What you can be charged for when renting (and what should be free)

What you can be charged for when renting (and what should be free)
20th November 2023

Since the Tenant Fees Act came into force for new or renewed tenancy agreements signed on or after 1st June 2019, landlords and agents have been banned from charging tenants certain fees related to their tenancy.

Under the Act, tenants cannot be charged for:

  • Viewing fees
  • Tenancy set-up fees, including:
    • referencing
    • credit checks
    • guarantor checks
    • administration
  • Any inventory check carried out on behalf of the landlord
  • A check-out fee
  • Providing a reference for a future private rental
  • End of tenancy cleaning (unless the property was not returned in the same state of cleanliness, in which case, the landlord could make a claim against your deposit)
  • Third-party services, such as gardening and chimney sweeping (unless this is included in your rent payment)

What happens if I am charged for any of these?

If a landlord or agent breaches the ban by requesting you pay any of these fees, they can be fined up to £5,000 for each separate breach. If they had already breached the Act within the previous 5 years of the first, that is a criminal offence, and they can be fined up to £30,000 by the local authority or prosecuted in court.

As the tenant, you are entitled to be repaid the fee, plus any interest the local authority deems appropriate (in line with the Act), and in the meantime you cannot be evicted via a section 21 notice.

If you have been charged a banned fee, write to your landlord or agent asking for it to be repaid. If a landlord refuses or doesn’t respond, you should contact the local authority or Citizens Advice, and if it’s an agent, you can complain to the relevant redress scheme. You could also apply to the First-Tier Tribunal to recover the fee.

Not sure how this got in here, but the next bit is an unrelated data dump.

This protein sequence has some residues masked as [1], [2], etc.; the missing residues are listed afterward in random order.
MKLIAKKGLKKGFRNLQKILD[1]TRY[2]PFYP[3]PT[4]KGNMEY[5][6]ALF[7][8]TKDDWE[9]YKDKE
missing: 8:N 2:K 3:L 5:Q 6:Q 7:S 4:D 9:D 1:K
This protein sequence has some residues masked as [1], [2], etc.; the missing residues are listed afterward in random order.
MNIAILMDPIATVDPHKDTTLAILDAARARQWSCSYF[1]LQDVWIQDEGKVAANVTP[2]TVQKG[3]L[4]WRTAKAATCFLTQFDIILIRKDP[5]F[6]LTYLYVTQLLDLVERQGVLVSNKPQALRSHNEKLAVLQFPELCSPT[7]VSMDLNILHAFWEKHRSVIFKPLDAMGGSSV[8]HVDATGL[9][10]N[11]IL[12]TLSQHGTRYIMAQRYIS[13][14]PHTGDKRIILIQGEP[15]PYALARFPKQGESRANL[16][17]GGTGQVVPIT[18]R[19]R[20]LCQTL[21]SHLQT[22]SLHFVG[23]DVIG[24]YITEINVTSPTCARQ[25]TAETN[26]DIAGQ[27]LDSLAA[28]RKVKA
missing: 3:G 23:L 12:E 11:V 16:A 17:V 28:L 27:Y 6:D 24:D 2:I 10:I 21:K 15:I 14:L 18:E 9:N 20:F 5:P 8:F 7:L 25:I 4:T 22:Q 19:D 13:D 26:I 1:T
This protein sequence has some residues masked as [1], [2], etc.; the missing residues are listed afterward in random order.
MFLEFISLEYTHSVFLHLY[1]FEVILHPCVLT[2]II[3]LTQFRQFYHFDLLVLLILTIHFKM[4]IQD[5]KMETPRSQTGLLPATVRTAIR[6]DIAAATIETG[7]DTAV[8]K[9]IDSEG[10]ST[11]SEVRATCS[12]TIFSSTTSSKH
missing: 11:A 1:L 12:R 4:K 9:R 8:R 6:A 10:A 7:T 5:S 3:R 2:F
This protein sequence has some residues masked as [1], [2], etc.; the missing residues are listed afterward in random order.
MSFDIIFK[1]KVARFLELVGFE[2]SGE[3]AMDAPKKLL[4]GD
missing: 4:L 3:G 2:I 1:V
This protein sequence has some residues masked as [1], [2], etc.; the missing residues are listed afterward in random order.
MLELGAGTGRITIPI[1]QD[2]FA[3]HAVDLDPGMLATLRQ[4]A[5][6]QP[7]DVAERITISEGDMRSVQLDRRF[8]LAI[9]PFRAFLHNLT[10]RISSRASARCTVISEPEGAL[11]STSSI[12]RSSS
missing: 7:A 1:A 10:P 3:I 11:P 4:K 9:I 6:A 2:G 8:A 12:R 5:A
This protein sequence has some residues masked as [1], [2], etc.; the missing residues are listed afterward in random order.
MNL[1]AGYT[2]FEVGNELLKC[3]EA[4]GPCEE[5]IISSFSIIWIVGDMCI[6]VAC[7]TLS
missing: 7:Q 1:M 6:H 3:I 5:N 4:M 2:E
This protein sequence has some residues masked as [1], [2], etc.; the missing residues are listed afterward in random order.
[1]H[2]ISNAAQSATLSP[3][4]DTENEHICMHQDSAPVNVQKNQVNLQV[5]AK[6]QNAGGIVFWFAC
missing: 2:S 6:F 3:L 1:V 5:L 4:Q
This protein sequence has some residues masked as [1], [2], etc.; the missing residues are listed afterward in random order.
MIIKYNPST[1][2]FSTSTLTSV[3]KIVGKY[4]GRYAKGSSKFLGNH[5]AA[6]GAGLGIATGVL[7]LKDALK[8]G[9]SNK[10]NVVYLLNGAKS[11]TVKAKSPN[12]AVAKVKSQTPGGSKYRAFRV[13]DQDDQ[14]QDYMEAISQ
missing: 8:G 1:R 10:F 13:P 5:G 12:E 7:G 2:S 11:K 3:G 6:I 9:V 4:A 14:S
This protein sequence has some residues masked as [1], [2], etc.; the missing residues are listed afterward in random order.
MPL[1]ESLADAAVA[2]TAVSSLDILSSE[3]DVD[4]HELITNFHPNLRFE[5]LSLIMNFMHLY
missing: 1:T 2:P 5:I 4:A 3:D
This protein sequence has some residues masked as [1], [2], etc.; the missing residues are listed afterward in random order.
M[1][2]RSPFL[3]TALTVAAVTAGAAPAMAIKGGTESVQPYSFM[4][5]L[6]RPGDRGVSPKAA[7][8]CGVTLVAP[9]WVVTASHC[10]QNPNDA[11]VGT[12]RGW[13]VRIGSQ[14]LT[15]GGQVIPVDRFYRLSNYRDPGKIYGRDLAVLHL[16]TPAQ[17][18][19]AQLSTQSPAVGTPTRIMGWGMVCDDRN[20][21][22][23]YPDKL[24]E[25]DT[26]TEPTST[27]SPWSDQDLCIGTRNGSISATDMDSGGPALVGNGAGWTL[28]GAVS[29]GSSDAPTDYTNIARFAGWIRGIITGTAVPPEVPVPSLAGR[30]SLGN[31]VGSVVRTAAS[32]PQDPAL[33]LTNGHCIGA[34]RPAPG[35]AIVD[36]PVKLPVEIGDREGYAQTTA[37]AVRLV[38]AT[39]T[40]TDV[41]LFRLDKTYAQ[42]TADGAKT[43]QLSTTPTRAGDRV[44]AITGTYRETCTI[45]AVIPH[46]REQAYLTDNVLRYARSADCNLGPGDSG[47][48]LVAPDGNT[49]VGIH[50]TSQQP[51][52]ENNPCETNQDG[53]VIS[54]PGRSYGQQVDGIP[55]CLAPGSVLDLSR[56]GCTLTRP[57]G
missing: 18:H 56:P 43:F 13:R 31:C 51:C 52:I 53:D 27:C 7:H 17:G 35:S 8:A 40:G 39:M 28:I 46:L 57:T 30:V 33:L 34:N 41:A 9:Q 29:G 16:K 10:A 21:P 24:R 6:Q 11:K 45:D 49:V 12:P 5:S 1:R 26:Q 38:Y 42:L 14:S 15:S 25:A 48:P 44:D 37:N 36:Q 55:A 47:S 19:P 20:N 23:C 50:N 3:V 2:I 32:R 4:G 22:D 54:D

But there are a number of different costs that can arise during a tenancy, so what can you legally be asked to pay for as a tenant, in addition to rent?

Permitted charges when you’re renting

  • A refundable tenancy deposit capped at 5 weeks’ rent
    (6 weeks’ rent if the total annual rent is £50,000 or more)
  • A refundable holding deposit/fee capped at 1 week’s rent
  • Charges associated with early termination of the tenancy, if you have requested it 
  • Payments for making changes to the tenancy that you have requested - usually capped at £50, unless it can be shown that a higher charge is reasonable
  • Payments in respect of utilities, internet/phone services, TV licence and Council Tax
  • Default fees for late payment of rent
  • Replacement of a lost key or security access device (where required under a tenancy agreement)

As a basic rule of thumb, if costs have been incurred as a result of your actions during a tenancy, you’re likely to be responsible for covering them.

For more detailed information, see the Government’s document, ‘Tenant Fees Act 2019: Guidance for tenants’, and if you have any questions, feel free to contact your nearest branch.

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